"Does she get lots of treats?" she asked, as she studied Lucy's hindquarters. "I mean, how often is she eating?"
She was trying to be tactful. But I got her point. The hound has put on a few pounds.
Not many, mind. The vet suggested Lucy could lose two pounds. But every other time I've brought her in, we've been complimented on her level of fitness.
Clearly, two weeks in a truck had its effect on both of us.
So with fitness at heart, I decided it was time to get back into the mountain climbing regimen that bonded Lucy to me when I adopted her four years ago, when I would walk her ten kilometres a day, and we'd find some epic hike on the weekend, and both of us had legs and thighs of steel.
(Also, I just wanted to get up into the alpine with her again.)
I picked one of my favourite hikes to get us started, the Eagle Bluffs hike on Cypress Mountain in North Vancouver.
Cypress is full of awesome hikes, including my absolute favourite of the Lower Mainland, Mt. Strachan, which is an oft-overlooked gem with some fun scrambling/bushwhacking and an unbeatable, nearly 360-degree view from the summit.
Strachan is a bit higher than Eagle Bluffs, though, and I could still see snow up there, so I figured we'd put it off until later in the year.
(There's also the fact that I was planning to propose to my partner on the north summit of Mt. Strachan, because we'd always had such wonderful experiences up there together, and I wasn't really ready to reclaim that space for my single self just yet.)
It was cool and overcast in Vancouver, but still 10C and dry at the parking lot atop Mt. Cypress. The forecast called for rain, but we were prepared: I brought raingear, winter gear, an emergency blanket, waterproof matches, a whistle and flashlight and plenty of food and water. Oh, and a knife and some bear spray.
The trail's only 8-10kms and reasonably popular, but you learn pretty quick to be prepared when you go into the mountains around here.
The first few kilometres of the Eagle Bluffs hike are a series of semi-gruelling switchbacks up the side of a ski hill, and about halfway up, we ran into snow covering the trail.
I had my good hikers on, though, and Lucy loves snow, and we could still pick out the trail, so we kept climbing.
After about a half-hour of those switchbacks, the trail evens out and the next hour or so is just really pleasant meandering up-and-down through the alpine and subalpine.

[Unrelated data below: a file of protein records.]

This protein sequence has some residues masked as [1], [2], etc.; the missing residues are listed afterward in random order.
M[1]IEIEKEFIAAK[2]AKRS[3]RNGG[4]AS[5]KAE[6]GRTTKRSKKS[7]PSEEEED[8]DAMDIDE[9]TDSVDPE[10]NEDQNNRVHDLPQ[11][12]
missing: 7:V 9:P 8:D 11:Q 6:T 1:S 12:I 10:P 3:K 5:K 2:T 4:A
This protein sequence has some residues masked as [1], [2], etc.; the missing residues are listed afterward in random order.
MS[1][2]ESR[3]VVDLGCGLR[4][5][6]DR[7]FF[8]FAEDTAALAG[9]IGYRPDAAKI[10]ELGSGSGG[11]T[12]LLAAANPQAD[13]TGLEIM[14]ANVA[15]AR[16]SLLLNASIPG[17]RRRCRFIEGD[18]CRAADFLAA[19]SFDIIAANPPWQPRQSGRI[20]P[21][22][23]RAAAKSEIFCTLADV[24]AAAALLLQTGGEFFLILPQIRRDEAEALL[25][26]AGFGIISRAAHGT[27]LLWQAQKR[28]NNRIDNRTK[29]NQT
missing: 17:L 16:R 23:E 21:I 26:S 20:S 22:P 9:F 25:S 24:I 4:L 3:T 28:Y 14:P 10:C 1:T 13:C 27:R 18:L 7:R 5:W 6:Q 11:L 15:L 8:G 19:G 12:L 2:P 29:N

We made good time, Lucy found lots of sticks, and the rain held off. And within ninety minutes of setting out from the truck, we'd reached the bluffs, a spectacular lookout over Vancouver and the Salish Sea all the way to Vancouver Island.
On a clear day, anyway.
Today wasn't so clear, and there was rain moving in. So we ate a quick lunch and Lucy chased a few chipmunks, and then as the rain picked up in earnest, we packed up again and turned back.
The return leg was interesting for a few reasons. First of all, it was a big of a slog through the snow, and with the rain falling, it became an experience that bordered on the unpleasant.
I was reminded of how my default setting when I'm tired and hungry and lonely is to get self-pitying and down on myself. I heard the little voice in my head try to tell me, You're a piece of shit.
But one of the good things about therapy is you learn to pick out when you're starting to get down on yourself and hopefully figure out what's causing it, and I knew I was tired and hungry and cold and wet, and this is my default reaction.
So I didn't go too hard on myself.
Anyway, something else interesting happened.
There was a guy at the bluffs when Lucy and I arrived. He'd come up on a different trail and was planning to take the trail we'd taken and then bum a ride down the mountain from the trailhead.
We exchanged a few words and then he headed off, and Lucy and I stuck around to eat and chase chipmunks.
I ran into him a short ways up the trail when we started our return leg. He'd gotten turned around somehow and boy was he surprised to see us.
I pointed him back in the right direction and he took off again. He was faster than us, so he was soon out of sight.
Except this happened twice more. With the snowy conditions, he was having trouble following the trail.
The final time, he told me he was just going to sit and have a drink of water and chill out for a bit, and I offered to hike down with him and he declined and said he was all right.
I kind of reluctantly left him there, though as soon as I walked past I realized I should have stuck around to check on his mental wellbeing and whether or not he had provisions and people who knew where he was.
People do underestimate these hikes a fair bit, and the North Shore Rescue people are kept pretty busy.
I didn't check in on him. I should have.
Anyway, luckily, he caught up with me again near the trailhead, and I wound up giving him a ride down the mountain to a bus stop.
His name was Dylan, he was from Newfoundland, and he was actually pretty outdoor experienced. He was just exhausted and hadn't eaten much and was disoriented from the snow.
I'm glad he made it down the mountain. And so did I, and so did Lucy!
Lucy was plum tired; she spent the rest of the day fast asleep, but I think she enjoyed herself.